For years, my dream project has been to build a database from scratch. For most of my career, the most challenging questions have revolved around how to ingest, store, and query data in a performant way, and while I have found a number of really great solutions, there usually has not been a single product that can meet all of the requirements.

For instance, at my current job, we receive potentially thousands of updates per second, but we need to run ad-hoc analytical queries over terabytes of data spanning many months. At a high level, we ingest the data into MySQL, and at a certain point, we guarantee that no more data will be written to particular rows, and we have a complex ETL process that moves them to Google BigQuery. On the application side, we have to take user queries and distribute them across both data sources and merge them on the way back. A lot of engineering effort went into this system, and it works remarkably well, but in the process, we ended up essentially building a distributed query engine, a query optimizer, and a high-level storage manager. These are all normally pieces of a database management system, but in our case, they were ad-hoc components that we added to our system as necessary. In this case, the problem that we are solving is needing both a write-heavy OLTP system and a performant OLAP system, which do not normally go together.

I have been doing some reach into database systems, and I think that the research and technology are finally at a point where it is feasible to build a database that has acceptable performance for both transactional and analytics workloads. Between advances in algorithms and datastructures for indexing data, the low cost of DRAM, SSDs, and now, persistent memory, and the understanding of the properties of distributed systems, I believe that we can now start to develop database systems that act as both transactional engines and data warehouses. Particularly, I believe that in-memory (or primarily in-memory) databases are the key to unlocking this sort of system.

This is not a novel idea, and there are a number of databases out there that do in fact have a similar design: HyPer, which is now part of Tableau, and Kudu come to mind. There are a couple of other OLAP databases out there that support inserts or streaming ingestion but not updates, such as Druid and Google BigQuery. My understanding is that Google’s internal PowerDrill product is similar to Druid in that it keeps recent data in memory for faster processing, but as far as I know, it does not support OLTP functionality. Additionally, the trade-offs that these databases make render them unsuitable for certain applications. For instance, Druid (which we initially considered at my current workplace) favors accumulation of highly-denormalized event-structured data. That is, in traditional data warehouse terms, each entry is a fact along with all of its dimensions. While Druid’s compression is fantastic, it was not feasible for us to collect all dimensions that we were interested in tracking with every insert. Additionally, Druid is (or at least was at the time I evaluated it) quite painful to set up and operate.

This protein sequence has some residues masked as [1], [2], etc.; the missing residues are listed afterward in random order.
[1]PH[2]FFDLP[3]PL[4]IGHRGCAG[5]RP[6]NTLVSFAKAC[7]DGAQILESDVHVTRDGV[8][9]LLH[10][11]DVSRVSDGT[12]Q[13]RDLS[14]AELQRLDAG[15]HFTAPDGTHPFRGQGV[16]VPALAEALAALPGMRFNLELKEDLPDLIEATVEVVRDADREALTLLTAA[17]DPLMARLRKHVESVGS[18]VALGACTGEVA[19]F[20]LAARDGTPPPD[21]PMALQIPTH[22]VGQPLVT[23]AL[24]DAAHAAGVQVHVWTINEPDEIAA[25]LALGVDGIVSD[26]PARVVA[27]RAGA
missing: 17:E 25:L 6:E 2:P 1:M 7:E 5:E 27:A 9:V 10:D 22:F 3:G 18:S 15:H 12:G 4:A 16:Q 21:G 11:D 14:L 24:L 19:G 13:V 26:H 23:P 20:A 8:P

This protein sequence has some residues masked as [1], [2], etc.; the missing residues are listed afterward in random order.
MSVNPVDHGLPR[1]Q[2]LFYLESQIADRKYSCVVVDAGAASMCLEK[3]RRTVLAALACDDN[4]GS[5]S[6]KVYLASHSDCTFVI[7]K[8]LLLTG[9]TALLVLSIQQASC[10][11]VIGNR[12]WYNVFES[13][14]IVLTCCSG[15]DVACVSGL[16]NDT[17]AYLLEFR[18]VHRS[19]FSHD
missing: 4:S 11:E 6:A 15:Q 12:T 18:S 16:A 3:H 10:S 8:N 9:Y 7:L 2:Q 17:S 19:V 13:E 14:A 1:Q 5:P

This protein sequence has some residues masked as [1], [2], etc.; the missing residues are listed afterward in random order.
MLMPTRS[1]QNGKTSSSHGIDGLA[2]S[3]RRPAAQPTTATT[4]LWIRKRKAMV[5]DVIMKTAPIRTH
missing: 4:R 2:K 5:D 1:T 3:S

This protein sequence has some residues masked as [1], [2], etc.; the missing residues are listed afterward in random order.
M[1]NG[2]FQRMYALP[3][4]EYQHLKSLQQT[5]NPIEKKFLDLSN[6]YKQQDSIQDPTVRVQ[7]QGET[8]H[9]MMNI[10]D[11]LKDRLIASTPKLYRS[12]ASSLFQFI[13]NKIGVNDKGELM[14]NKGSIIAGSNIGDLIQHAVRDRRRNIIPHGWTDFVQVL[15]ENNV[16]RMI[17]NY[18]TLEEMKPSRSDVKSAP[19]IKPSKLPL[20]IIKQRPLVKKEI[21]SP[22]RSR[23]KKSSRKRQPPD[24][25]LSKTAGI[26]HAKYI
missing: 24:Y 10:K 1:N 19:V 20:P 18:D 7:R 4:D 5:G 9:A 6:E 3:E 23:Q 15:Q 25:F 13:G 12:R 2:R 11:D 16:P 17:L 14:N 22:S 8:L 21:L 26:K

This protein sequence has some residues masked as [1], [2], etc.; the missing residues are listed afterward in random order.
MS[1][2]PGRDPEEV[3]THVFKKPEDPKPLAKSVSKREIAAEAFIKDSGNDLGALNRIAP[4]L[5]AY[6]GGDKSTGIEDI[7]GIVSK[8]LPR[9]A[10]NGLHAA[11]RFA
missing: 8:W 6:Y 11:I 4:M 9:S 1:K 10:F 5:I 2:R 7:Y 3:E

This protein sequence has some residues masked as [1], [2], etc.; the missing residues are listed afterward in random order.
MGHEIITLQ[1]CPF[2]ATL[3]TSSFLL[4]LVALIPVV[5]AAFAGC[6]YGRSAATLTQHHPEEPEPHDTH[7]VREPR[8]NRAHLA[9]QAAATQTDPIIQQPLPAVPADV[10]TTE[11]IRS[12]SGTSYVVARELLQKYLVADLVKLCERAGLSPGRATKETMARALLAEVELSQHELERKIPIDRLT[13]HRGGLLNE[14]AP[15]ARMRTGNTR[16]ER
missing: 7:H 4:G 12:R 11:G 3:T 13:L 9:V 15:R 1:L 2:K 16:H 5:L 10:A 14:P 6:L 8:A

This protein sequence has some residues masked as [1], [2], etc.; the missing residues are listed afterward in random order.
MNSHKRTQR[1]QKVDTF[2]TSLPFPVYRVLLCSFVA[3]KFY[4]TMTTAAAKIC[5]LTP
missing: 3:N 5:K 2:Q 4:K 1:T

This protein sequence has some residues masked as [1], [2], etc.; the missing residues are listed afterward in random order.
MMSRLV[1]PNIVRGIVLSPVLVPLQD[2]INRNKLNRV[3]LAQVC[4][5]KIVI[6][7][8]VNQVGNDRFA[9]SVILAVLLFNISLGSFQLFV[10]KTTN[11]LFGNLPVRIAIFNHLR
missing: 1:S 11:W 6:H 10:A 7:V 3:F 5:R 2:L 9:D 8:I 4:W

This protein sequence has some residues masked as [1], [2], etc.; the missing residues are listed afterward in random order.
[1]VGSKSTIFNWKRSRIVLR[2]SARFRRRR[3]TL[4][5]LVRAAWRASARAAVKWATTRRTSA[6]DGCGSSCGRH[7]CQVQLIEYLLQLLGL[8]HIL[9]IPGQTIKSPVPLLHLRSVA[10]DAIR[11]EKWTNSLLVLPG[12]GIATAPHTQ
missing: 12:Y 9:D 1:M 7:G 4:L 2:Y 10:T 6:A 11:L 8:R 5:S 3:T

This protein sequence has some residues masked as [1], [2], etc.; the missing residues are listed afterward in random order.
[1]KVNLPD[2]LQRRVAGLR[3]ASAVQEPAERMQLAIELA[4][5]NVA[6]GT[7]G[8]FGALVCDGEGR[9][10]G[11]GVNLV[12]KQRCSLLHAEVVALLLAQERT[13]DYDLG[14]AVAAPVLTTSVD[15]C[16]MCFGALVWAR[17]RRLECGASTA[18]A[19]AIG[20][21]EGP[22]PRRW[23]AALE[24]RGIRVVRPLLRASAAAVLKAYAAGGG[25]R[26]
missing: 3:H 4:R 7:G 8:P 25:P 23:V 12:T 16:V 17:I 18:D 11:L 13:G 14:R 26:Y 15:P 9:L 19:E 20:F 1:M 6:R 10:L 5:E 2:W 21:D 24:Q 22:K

Ultimately, the database that I would like to build has a hybrid NSM (row-oriented) and DSM (column-oriented) storage model that can seamlessly distribute queries against both engines and handles migration of tuples between each storage layout seamlessly. Also, in my experience, most users are more interested in recent data, so the system should keep data in memory for as long as possible but should still be able to process data that does not reside in main memory, preferably in a parallel fashion. However, unlike a traditional disk-based DBMS, it should not have the overhead of a buffer manager to page old data into memory until it is evicted, since queries over old data are more likely to be one-offs and should not evict the “hot” data set. This sort of parallel processing of OLAP queries over old data is now readily available with technologies like fast object storage, cloud computing, and container orchestration, and it does not need to first be loaded into the database’s primary memory, especially since it is so simple to elastically spin up worker processes to execute the queries over old data in parallel. This is where I believe that a lot of in-memory and columnar databases go wrong. They assume that processing is expensive and centralized. On the other side of the coin, inherantly distributed systems like Hive and Spark SQL assume that all data is far away - at least not already indexed and in memory - and that access paterns are not predictable enough to optimize.

My plan is to begin building the components necessary for a complete DBMS in Rust, partly because I do not have a lot of experience with systems programming, and I like having a very picky compiler to help me from doing a lot of stupid things and partly because I believe that it would be much quicker for me to build a large-scale system in Rust than in C or C++. I plan to write about the components as I build them, including the query parser, planner, and optimizer, MVCC protocols, scheduler, a consensus protocol, distributed hash table, cluster membership and failure detector, storage manager, system catalog, indexes, user interfaces and tooling, and possibly vectorized execution for small-scale paralellism. This is by far the largest project that I have ever taken on, but I hope that through the process I can learn a lot and that the posts to come will be useful to other database developers.